26 May 2016 - 19 minutes read


In the case of on-line auctions several kinds of items are put up for sale, usually starting at an initial price of € 0.01. In order to participate in such auctions, users must register themselves and acquire a certain number of “bids”, so every offer implies a cost for the participant. Unlike traditional auctions, in which an offer is made for the goods intended to be purchased, in the so-called “penny auctions”, each bid makes the price of the item go up a cent of a Euro and at the same time, activates a timer whose duration decreases along with every single bid. The auction is closed and the goods are sold to the last bidder having made a bid right before the time is over.

Nevertheless, there are websites that allow those who have previously taken part in an auction without being awarded the goods, to buy such goods at a later date, often by discounting from the item’s price the amount spent to purchase the credits. Thus, the person who is awarded the goods ends up paying the final price besides the price of the bids already made, whereas those who were not awarded the goods in question have nonetheless paid the price of the bids they made.

It should be noted that penny auctions which are the subject of this article fall within the category  of auctions between business professionals and consumers (business to consumer), in which the goods belong to the auctions’ manager. Other types of on-line auctions, either those among companies (business to business), those taking place between consumers and companies (consumer to business) or among consumers (consumer to consumer) – as well as in such cases where the auction’s manager provides IT infrastructure or the website to carry out auctions without being the owner of the goods put up for sale -, do not fall within the scope of the present article.


As regards to retail, on-line auctions are banned by Italian law, as specified in art. 18, paragraph 5 of Legislative Decree 114/1998, which states that “Auction sale transactions carried out through television or other networks are forbidden.”

Such prohibition is neither applicable to wholesalers nor to those not selling to end consumers since art. 18 of the aforementioned Legislative Decree applies exclusively to retail. Furthermore, according to Circular no. 3547/C of the Ministry for Productive Activities, dated 17.06.2002, the said prohibition would be additionnally inapplicable, within certain limits and subject to certain conditions, to artisans and to agricultural and industrial manufacturers – in the case of the latter, provided that retail sales take place within the production premises or those adjacent – as well as to all others specifically mentioned within art. 4, paragraph 2 Legislative Decree 114/1998.

Nevertheless, both said Legislative Decree 114/1998 and the explanatory Circular mentioned above, preceed the implementation in Italy of the Directive E-Commerce 2000/31/CE, that came into force with the Legislative Decree of 9 april 2003 no. 70, which has set specific rules aimed to regulate e-commerce and in particular, has set limits to the applicability of the prohibition set forth under Italian law. Art. 3 of the Directive E-Commerce establishes indeed that “Member States may not, for reasons falling within the coordinated field, restrict the freedom to provide information services from another Member State.” The prohibition stipulated under fifth paragraph of art. 18, Legislative Decree 114/1998, in as much as an infringement of the general principle of free exchange of services within the European Union, and in particular, breaching the provisions of art. 3 of the Directive E-Commerce, shall not be applicable, at least to those who, with business headquarters abroad, ban auctions to Italian consumers.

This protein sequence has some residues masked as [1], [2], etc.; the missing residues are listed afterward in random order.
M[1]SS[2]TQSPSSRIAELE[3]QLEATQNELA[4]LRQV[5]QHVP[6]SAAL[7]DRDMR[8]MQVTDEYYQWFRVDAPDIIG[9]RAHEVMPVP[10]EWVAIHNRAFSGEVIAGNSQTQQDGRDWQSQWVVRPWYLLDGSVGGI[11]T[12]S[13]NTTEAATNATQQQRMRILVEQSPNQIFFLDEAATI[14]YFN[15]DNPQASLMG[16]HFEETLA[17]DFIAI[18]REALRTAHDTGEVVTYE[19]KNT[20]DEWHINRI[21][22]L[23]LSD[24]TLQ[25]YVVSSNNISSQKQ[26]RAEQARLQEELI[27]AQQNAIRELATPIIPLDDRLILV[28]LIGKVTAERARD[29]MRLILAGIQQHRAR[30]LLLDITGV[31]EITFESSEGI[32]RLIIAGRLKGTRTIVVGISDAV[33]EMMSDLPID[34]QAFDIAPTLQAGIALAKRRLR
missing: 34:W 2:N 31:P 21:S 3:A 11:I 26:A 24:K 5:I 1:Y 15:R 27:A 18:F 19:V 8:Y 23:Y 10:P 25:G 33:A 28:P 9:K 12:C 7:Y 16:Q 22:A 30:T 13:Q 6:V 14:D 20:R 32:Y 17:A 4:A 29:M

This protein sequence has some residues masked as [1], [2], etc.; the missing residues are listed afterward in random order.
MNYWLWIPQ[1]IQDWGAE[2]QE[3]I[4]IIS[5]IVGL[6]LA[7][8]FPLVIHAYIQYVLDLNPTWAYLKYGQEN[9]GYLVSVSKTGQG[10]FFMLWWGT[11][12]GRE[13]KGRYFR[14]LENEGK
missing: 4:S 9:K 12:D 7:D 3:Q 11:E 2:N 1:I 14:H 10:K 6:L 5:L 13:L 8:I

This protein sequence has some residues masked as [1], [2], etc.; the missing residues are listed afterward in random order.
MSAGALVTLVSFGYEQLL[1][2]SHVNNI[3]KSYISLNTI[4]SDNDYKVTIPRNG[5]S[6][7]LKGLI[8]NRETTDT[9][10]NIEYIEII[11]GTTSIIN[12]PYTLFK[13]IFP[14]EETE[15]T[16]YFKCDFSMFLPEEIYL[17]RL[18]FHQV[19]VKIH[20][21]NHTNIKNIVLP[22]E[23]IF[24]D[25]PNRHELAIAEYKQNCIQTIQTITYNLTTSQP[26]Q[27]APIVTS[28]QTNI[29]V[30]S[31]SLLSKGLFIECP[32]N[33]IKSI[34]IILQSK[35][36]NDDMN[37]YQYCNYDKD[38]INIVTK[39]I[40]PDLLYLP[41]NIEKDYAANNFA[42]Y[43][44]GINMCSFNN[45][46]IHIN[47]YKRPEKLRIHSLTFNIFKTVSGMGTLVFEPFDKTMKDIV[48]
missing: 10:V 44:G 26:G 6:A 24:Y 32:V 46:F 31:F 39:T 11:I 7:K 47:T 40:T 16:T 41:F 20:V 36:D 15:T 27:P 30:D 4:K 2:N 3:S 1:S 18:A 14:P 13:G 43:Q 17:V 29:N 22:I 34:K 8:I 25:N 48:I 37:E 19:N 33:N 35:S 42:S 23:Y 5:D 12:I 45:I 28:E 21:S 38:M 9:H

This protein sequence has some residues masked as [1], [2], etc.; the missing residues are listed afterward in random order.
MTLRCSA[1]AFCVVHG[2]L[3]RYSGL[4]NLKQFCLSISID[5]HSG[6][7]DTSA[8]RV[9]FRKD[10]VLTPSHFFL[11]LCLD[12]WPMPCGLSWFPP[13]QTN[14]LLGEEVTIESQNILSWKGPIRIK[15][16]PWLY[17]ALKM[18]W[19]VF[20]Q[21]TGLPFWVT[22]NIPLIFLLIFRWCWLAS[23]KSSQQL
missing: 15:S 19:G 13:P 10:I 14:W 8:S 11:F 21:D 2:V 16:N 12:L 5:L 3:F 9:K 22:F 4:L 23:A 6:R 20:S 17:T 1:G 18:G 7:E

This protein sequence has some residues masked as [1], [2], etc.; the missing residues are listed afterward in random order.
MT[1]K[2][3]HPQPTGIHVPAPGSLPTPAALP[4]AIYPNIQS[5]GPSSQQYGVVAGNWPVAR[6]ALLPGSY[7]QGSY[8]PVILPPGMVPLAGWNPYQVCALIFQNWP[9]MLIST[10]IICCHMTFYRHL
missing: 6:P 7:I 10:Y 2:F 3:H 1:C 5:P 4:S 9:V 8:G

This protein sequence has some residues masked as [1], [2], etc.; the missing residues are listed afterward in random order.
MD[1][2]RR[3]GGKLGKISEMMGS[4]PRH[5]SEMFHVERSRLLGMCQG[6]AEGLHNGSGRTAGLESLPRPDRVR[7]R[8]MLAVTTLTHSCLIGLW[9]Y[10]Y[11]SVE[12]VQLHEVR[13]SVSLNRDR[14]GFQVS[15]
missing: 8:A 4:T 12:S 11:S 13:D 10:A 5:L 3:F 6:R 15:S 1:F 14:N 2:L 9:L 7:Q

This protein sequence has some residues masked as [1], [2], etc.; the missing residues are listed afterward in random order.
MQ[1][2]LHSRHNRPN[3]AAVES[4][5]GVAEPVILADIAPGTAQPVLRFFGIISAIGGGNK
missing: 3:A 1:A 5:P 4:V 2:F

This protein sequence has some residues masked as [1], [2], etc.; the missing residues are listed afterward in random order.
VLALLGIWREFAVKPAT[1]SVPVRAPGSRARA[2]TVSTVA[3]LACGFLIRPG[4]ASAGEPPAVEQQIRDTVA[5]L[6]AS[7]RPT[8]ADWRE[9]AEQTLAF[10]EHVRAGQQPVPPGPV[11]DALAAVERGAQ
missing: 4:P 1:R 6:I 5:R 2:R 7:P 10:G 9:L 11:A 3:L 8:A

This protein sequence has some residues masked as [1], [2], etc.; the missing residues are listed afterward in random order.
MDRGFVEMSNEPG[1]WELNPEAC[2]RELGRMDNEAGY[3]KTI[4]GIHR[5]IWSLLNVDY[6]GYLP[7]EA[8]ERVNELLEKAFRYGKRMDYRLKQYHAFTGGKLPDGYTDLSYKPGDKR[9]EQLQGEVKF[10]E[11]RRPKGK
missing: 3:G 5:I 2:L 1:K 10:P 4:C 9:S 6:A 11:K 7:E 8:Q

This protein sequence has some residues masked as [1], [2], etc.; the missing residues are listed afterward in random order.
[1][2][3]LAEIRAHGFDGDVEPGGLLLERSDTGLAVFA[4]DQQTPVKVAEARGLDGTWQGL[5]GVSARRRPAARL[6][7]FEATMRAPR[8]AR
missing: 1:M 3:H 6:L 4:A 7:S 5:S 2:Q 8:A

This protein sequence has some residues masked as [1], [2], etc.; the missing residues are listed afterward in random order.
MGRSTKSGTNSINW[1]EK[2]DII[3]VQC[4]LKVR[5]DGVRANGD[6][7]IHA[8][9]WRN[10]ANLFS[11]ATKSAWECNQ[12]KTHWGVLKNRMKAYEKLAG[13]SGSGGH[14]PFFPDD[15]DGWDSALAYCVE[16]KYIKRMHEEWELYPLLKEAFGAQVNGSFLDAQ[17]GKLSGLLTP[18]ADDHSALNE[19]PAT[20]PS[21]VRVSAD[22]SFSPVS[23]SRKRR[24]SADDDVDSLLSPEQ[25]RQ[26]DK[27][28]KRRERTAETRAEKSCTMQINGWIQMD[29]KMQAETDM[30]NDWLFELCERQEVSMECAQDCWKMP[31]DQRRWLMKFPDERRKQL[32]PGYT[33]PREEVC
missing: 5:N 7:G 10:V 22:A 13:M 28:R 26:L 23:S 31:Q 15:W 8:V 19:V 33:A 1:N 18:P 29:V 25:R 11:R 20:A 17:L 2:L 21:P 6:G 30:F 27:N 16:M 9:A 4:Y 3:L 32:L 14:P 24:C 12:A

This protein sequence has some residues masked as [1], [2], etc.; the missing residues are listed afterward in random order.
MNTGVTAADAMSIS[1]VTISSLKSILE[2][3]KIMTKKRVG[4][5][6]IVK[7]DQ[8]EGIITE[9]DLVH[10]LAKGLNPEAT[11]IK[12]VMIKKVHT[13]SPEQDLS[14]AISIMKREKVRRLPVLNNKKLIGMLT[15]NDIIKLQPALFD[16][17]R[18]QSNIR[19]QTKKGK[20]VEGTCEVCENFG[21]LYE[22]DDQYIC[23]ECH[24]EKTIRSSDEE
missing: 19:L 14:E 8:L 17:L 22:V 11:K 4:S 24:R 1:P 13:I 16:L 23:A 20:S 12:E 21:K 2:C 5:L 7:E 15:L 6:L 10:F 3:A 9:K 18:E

The Directive 2011/83/UE about consumer rights, adopted with the Legislative Decree of 21 February 2014 no. 21 is also applicable to penny auctions. Let us remember, for instance, the right of withdrawal, equally applicable to on-line auctions, extended to 14 days from the date in which the purchased goods were materially acquired, as well as the introduction of a European standard model to exercise such right, and in general the establishment of rules which increase consumer protection and price transparency, the ban of pre-ticked boxes on Internet websites, and so forth.

The Antitrust authority in Italy (“Autorità Garante della Concorrenza e del Mercato”, hereinafter “AGCM”) holds powers of investigation and sanction, conferred by the legislator, for the protection of consumer rights within the scope of on-line auctions and the safeguarding of the same.


The AGCM has specific powers with regards to misleading advertising and unfair commercial practices defined pursuant art. 21 and subsequents of the Consumer Code, as laid out within the  “Regulations for preliminary investigation procedures regarding comparative and misleading advertising, unfair commercial practices and breach of consumer rights in contracts, violation of the principle of  non-discrimination, unfair clauses” adopted by the AGCM by resolution no. 25411 of 1.04.2015. Furthermore, of capital importance is the role of the AGCM in safeguarding consumer rights, which is precisely the object of said Directive 2011/83/UE.